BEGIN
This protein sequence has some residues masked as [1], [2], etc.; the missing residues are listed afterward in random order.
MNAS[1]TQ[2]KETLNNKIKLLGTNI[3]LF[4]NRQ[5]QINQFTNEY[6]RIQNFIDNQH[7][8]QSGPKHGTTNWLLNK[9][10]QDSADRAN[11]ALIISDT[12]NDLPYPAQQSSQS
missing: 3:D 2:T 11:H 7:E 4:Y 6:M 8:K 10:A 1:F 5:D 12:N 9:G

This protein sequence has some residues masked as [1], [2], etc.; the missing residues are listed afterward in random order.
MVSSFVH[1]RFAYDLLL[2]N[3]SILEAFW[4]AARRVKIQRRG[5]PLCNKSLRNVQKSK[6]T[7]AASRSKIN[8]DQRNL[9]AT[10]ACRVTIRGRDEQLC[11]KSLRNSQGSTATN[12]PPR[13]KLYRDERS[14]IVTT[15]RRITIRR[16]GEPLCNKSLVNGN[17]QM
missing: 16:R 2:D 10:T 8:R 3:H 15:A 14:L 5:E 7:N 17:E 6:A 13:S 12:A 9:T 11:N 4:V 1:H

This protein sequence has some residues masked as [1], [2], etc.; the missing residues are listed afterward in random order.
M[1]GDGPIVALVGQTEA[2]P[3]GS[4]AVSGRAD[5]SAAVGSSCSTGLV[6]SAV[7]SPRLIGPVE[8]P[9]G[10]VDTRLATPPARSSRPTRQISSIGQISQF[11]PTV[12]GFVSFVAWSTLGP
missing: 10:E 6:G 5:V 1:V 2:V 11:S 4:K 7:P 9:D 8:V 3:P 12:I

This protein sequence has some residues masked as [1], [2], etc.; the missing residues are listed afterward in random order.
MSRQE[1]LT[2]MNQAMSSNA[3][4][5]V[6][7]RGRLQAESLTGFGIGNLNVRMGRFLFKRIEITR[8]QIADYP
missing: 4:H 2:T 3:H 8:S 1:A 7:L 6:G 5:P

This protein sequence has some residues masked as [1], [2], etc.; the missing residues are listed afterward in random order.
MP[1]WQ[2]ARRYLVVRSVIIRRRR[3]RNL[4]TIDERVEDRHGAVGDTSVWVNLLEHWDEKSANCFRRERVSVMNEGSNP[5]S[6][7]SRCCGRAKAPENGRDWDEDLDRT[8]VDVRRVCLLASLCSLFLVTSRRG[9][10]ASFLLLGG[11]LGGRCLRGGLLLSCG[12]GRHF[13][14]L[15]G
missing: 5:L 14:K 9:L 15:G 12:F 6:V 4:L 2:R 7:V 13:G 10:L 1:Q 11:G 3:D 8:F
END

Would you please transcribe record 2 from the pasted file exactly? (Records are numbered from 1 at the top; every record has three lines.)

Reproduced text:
This protein sequence has some residues masked as [1], [2], etc.; the missing residues are listed afterward in random order.
MVSSFVH[1]RFAYDLLL[2]N[3]SILEAFW[4]AARRVKIQRRG[5]PLCNKSLRNVQKSK[6]T[7]AASRSKIN[8]DQRNL[9]AT[10]ACRVTIRGRDEQLC[11]KSLRNSQGSTATN[12]PPR[13]KLYRDERS[14]IVTT[15]RRITIRR[16]GEPLCNKSLVNGN[17]QM
missing: 16:R 2:D 10:T 8:R 3:H 15:A 14:L 5:E 7:N 17:E 6:A 13:S 12:A 9:T 11:N 4:V 1:H